I was first introduced to Mrs. L’Engle through A Wrinkle in Time. A missing father, elements of magic and the mystery of a tesseract and the fifth dimension, pulled me in and has brought me back to read it over and over.
I read Walking on Water as part of my desire to learn how to become a better writer and artist. Mrs. L’Engle writes with the belief that faith and art are tied together.
As I listen to the silence, I learn that my feelings about art and my feelings about the Creator of the Universe are inseparable. To try to talk about art and about Christianity is for me one and the same thing, and it means attempting to share the meaning of my life, what gives it, for me, its tragedy and its glory. – Madeline L’Engle
The thing which has stuck to my heart the most is this thought.
To write a story is an act of Naming. – M.L’Engle
To name something is to give it an identity.
To name a child is to give it a history, a legacy, and a future.
To name a pet is to give it a personality and a piece of your heart.
We get married and a wife takes her husband’s name, individuals become a family.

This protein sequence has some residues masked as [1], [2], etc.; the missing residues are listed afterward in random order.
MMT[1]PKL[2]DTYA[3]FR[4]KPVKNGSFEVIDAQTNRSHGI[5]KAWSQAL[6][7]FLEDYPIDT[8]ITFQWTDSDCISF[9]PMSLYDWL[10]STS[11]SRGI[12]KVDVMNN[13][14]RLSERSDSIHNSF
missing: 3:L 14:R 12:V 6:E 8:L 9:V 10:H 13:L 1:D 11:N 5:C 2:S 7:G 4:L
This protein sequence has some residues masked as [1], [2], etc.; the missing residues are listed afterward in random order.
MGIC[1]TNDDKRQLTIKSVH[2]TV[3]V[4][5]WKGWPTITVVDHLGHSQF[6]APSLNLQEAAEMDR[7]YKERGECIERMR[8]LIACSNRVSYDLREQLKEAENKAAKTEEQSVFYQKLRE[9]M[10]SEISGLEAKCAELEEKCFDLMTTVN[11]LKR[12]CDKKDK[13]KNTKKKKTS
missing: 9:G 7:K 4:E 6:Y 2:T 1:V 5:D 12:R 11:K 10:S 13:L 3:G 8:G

When writing, naming a character is important. Does a bully need a name that fits his personality? Like George or Biff? Or does our bully need a name he is running away from? An Ira or Francis perhaps?
When writing, our stories give name to our need. I write about falling in love to remember the story my husband and I are living. I write about pain to process the hard things in my life. I write about joy to hold onto the overflow of happiness in my heart. I write about family to keep the ‘ties that bind’ strong across the miles. I write about friendship to give appreciation to those who have and do bless my life. I write about confusion to give rise to clarity.
To name is to love. To be Named is to be loved. So in a very true sense the great works which help us to be more named also love us and help us to love. – M.L’Engle